The liver of animals and fish contains high levels of vitamin A and iron, both are precious in fighting cancer and anemia.
Calf Liver Juice
In his original therapy Dr. Gerson prescribed calf liver juice. The calf liver juice was mixed with carrot juice and taken 3 times daily. However, this protocol was changed with the advent of contamination of the animal’s liver by campylobacter infections. Then a safer version was created in the form of liver extract injections. During our first years of practice, we obtained liver extract from Mexico. Currently this source is banned in the US for health and safety reasons due to mad cow disease.
In an effort to keep the therapy as close to the original protocol as possible, we used other sources of liver extract that were recommended by reputable physicians for other chronic conditions, in particular chronic fatigue. At this time, we use a brand of liver extract called Nexavir. Nexavir is a porcine liver extract from New Zealand. A prescription is required to purchase the injectable form of Nexavir. The only company that manufactures Nexavir is a Texan company called Nexco Pharma. A Texas pharmacy called Village Compounding produces Nexavir compounded as a transdermal gel. A prescription is also required for this Nexavir gel. Nexavir should not be confused with ‘Nexavar,’ a drug that treats certain cancers.
Nexavir is similar to Hepapressin or Kutapressin that was used for 12 years by doctors Enlander and Teitelbaum in the treatment of chronic fatigue syndrome.
How To Take Nexavir?
Nexavir is administered by intramuscular injection with the vitamin B12 (methylcobalamin). We recommend a dosage of 2.7 ml administered daily for 6 months.
Negatives Of Taking Nexavir
The main negative of taking Nexavir is the cost. At 2.7 ml a day (the standard dose), Nexavir will cost approximately US $450 a month. As the minimum recommended treatment period of Nexavir is 6 months (barring side effects), the total cost of a Nexavir trial is approximately US $2,700. This is not including the cost of shipping, syringes or needles. Some insurance companies may partially cover the cost of Nexavir.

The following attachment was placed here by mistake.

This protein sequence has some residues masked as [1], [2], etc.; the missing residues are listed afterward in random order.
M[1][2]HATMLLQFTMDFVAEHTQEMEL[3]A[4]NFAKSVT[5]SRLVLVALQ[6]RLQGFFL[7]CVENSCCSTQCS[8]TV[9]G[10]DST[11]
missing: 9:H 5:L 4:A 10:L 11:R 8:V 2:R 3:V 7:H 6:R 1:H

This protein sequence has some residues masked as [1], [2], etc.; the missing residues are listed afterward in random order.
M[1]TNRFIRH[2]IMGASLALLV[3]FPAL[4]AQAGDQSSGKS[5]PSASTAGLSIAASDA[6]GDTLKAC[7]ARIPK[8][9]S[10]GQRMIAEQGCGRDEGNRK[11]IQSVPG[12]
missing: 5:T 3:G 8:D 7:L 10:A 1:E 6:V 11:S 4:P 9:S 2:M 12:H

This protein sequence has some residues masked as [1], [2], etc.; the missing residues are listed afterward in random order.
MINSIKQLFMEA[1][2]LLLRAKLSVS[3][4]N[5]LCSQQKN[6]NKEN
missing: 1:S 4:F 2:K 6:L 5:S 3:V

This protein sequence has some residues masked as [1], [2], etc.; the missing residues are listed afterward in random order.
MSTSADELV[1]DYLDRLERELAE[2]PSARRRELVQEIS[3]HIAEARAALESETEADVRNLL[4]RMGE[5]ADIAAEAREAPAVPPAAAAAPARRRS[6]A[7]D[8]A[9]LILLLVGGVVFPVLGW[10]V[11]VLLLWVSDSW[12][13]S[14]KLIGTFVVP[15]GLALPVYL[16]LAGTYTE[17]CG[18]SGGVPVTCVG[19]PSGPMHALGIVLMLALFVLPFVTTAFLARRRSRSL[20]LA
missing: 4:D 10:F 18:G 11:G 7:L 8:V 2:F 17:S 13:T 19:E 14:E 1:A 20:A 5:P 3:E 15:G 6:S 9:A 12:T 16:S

Dr. Derek Enlander
Dr. Enlander used Kutapressin for approximately 12 years until Schwarz Pharma ceased producing it. He then originally tried Nexavir on his patients however due to the preservatives within Nexavir, he trialed his patients on Hepapressin. Hepapressin is similar to Nexavir however it is an Argentinean bovine liver extract, as opposed to porcine liver extract. Dr. Enlander recommends that his patients take other substances in tandem with Hepapressin to increase its effectiveness. 67% of his patients have shown an improvement as a consequence of weekly Hepapressin injections in combination with other treatments. Recently, Dr. Enlander commenced a study alongside Dr. De Meirleir that examined alternative ways to administer Nexavir/Hepapressin.
Dr. Jacob Teitelbaum
Dr. Teitelbaum has noticed a dramatic improvement in some of his chronic fatigue syndrome (CFS) patients as a consequence of taking Nexavir regularly. He has found that those patients who took Nexavir three times a week didn’t gain much benefit, as daily injections are a necessity. Dr. Teitelbaum has also observed that some of his patients’ CFS symptoms returned after discontinuing Nexavir.